How much do you know about FSVP? Test your smarts by taking the FSMA FSVP IQ Test here Ultimately, the purpose of the FSVP is to document the shipping paperwork necessary to provide evidence and verification that a foreign supplier’s food-grade product shipped to a U.S. customer meets the requirements of FSMA. A company’s FSVP may include providing an additional level of evidence that the foreign company distributes safe foreign-supplied food products to the United States, the qualification of these suppliers, verification of supplier and shipment information, and records to verify the shipment of all imported food under FSMA and food safety plans. This information provides the U.S. customer receiving the product necessary proof of compliance and a record that the foreign-supplied material meets imported food product requirements.

Self-Diagnostic Assessment Tool

The following self-diagnostic assessment tool can help organizations better determine their current state of planning when it comes to implementing and managing FSMA FSVP requirements. To complete your own assessment, review and compare your programs to the questions in Table I.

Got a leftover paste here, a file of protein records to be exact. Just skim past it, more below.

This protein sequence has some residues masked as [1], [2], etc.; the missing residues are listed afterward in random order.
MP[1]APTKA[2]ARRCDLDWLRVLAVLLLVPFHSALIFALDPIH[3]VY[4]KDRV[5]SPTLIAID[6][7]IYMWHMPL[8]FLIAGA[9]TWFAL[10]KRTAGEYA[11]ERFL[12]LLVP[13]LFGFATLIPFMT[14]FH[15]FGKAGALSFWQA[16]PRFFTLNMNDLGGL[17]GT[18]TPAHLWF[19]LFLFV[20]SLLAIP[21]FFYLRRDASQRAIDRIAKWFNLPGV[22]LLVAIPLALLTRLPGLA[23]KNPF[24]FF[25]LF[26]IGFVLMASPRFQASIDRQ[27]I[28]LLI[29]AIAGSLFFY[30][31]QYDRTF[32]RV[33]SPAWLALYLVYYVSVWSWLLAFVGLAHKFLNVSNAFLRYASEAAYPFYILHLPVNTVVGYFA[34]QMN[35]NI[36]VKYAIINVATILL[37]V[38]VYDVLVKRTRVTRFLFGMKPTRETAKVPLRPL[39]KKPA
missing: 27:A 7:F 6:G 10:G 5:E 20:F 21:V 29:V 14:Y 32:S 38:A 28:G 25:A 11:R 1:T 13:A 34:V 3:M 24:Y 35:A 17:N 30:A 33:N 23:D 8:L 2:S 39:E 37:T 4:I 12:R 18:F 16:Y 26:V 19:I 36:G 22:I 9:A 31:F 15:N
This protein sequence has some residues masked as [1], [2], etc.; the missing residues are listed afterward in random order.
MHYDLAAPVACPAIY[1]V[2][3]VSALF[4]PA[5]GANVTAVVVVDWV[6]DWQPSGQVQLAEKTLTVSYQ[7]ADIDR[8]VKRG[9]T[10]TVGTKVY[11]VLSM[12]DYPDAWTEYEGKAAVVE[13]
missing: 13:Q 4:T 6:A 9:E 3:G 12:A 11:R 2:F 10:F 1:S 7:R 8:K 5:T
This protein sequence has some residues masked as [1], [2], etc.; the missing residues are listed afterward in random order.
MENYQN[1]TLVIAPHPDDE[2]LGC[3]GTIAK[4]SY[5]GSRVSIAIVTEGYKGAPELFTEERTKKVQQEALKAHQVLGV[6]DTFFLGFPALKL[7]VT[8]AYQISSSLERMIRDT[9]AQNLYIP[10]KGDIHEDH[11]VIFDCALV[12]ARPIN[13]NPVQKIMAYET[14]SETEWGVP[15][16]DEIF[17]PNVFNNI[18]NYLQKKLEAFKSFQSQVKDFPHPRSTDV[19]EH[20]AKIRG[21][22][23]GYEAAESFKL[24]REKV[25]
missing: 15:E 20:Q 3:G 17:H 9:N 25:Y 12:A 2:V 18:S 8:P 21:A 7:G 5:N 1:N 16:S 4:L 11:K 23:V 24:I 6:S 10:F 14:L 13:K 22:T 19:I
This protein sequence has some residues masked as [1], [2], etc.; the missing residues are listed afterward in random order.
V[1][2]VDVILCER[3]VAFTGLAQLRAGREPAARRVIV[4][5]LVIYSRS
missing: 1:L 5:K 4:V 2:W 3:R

FSMA, Foreign Supplier Verification Program
Table I. Kestrel Management’s self-diagnostic tool can help a company assess its Foreign Supplier Verification Program (FSVP) for FSMA compliance.

Get Compliance-Ready

Companies must have the appropriate systems in place to comply with FSMA FSVP requirements or face possible willful non-conformance, which can include fines and criminal penalties under FDA enforcement. The questions above will help companies identify areas to consider regarding their FSVP programs. Kestrel can also help answer questions, provide input on solutions, discuss how to better manage all your food safety requirements, and change “No” responses into “Yes” responses that promote best practices for FSMA and food safety compliance.

Results: FSMA IQ Test on Foreign Supplier Verification Program

By Food Safety Tech Staff
No Comments